Winding Oak's Bookology Magazine

A Kindle* of Cats

Phyl­lis: 

Luna

Phyl­lis Root’s cat, Luna

*Even though kin­dle means cats born in the same lit­ter, the allit­er­a­tion was hard to resist.

All my work is done in the com­pa­ny of cats,” writes Nico­la Bay­ley, won­der­ful pic­ture book artist and writer, in her book The Nec­es­sary Cat.

I know what she means. Right now my cat Luna is sit­ting on the open copy of The Kit­tens’ ABC, clear­ly a cat of dis­cern­ing lit­er­ary taste.

Cats and writ­ers seem to have a par­tic­u­lar rela­tion­ship. Cats wan­der in and out of our pic­ture books, take naps on our key­boards, and curl up in our hearts. This month we looked at a few of the many pic­ture books where cats play a role.

The Kittens' ABCI was intro­duced to Claire Turlay New­ber­ry when I found a used copy of The Kit­tens’ ABC and was enchant­ed by her draw­ings of cats in which she cap­tures them with a few lines in char­coal, pen­cil, and pas­tels. (Of her sev­en­teen pic­ture books, all but three are about cats.) The rhymes with each let­ter of this ABC are sim­ple, but I could linger over those wise, play­ful, cozy pic­tures for hours. And if Luna has her way, curled up now on N is for Nap, I will.

Kit­tens like to take their naps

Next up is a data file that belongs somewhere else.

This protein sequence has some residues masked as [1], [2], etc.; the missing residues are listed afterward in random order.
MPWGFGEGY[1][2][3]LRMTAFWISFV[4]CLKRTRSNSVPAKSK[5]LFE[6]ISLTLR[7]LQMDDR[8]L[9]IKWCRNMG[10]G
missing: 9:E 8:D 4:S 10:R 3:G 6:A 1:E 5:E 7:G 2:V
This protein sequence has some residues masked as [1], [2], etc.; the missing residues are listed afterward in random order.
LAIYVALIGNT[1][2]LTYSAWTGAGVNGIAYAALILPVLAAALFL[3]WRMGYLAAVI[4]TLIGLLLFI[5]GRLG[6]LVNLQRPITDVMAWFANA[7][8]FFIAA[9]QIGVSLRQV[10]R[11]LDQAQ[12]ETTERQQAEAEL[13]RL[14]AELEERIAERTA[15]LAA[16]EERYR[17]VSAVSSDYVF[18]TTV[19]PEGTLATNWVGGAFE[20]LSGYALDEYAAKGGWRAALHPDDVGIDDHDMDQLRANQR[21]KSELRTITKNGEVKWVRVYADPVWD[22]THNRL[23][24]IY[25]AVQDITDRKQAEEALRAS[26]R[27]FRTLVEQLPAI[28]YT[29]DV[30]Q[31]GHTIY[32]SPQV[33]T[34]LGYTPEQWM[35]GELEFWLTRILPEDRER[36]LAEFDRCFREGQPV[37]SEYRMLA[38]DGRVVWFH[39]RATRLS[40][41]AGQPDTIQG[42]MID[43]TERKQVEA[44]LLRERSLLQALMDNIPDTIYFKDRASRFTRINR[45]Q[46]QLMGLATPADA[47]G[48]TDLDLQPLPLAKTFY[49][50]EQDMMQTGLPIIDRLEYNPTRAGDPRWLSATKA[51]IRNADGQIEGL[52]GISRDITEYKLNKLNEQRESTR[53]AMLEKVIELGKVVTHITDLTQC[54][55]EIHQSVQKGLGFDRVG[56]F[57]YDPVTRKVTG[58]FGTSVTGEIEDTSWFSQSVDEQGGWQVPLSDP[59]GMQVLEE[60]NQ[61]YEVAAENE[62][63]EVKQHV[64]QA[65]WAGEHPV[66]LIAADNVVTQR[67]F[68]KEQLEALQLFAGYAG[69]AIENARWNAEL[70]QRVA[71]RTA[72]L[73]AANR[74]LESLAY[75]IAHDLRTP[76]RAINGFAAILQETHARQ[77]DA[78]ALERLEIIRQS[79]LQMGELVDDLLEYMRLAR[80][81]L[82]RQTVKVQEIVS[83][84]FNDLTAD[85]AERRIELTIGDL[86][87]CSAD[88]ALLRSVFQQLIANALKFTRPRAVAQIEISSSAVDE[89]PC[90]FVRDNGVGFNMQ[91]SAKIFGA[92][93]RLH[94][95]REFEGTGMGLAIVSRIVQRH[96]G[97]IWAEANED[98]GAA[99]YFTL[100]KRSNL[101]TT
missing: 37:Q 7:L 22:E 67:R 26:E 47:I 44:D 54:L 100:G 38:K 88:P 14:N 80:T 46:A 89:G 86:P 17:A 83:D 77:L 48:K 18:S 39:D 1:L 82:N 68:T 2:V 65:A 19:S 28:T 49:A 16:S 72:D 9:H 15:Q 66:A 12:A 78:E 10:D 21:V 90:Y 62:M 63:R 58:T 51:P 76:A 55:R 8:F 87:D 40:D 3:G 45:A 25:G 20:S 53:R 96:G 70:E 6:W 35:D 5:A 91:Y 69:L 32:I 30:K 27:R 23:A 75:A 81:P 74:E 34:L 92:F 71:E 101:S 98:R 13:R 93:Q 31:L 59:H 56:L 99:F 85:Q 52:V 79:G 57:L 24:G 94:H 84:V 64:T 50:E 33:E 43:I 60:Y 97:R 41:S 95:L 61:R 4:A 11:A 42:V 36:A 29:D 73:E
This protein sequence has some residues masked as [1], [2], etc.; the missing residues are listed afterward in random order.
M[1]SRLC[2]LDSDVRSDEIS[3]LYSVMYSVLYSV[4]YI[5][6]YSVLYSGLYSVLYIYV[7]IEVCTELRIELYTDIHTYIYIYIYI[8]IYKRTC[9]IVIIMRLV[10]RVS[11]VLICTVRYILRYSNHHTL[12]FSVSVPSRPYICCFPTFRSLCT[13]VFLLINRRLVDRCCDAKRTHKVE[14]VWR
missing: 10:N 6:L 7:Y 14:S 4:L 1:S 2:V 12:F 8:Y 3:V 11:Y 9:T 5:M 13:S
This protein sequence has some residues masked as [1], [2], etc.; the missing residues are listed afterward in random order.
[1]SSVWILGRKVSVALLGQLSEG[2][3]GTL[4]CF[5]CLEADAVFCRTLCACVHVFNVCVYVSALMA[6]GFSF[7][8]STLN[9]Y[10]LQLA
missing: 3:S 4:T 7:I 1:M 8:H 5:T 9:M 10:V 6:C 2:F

In box­es, bureau draw­ers, and laps;
Or else, along the sofa pil­lows,
In rows, like lit­tle pussy­wil­lows.

Green EyesAnoth­er used book find is Green Eyes by A. Birn­baum, win­ner of a 1953 Calde­cott hon­or. The sto­ry fol­lows the first year of a spring­time-born kitten’s life, from scram­bling out of a large box to explor­ing the farm life around him—chickens, cows, pigs, goats. By the time leaves fall, fol­lowed by snow, the now almost grown cat fits more snug­ly in his box. The art is superb, strong black lines and bright col­ors. This is the only pic­ture book Birn­baum both wrote and also illus­trat­ed, but his work appeared on The New York­er cov­ers over more than forty years. Scrolling through images of those cov­ers, I found myself wish­ing he had illus­trat­ed a whole stack of pic­ture books (two of my favorite images:  the wood­peck­er rat­tling away after a bug to feed the nest of lit­tle wood­peck­ers and the exu­ber­ant cro­cus in a pot).  

It’s hard for YouTube to do jus­tice to the art, but you can see and hear Green Eyes, now reis­sued.

Millions of CatsMil­lions of Cats, writ­ten and illus­trat­ed by Wan­da Gag, with dou­ble page spreads, black and white lith­o­graph prints, and hand let­tered text has been called the first true Amer­i­can pic­ture book. Mil­lions of Cats won a New­bery hon­or in 1929 (the Calde­cott did not yet exist) and has been in print ever since. The text and art roll rhyth­mi­cal­ly through the sto­ry, and the small­est cat, who didn’t con­sid­er her­self pret­ty enough to argue with the oth­er cats about who was pret­ti­est, is the only one left after the hun­dreds of cats, thou­sands of cats, mil­lions and bil­lions and tril­lions of cats fight so much they eat each oth­er up. The lit­tlest kit­ten, adopt­ed  and loved by the lit­tle old lady and the lit­tle old man (cat own­ers might say the peo­ple were adopt­ed by the kit­ten) becomes the pret­ti­est cat of all.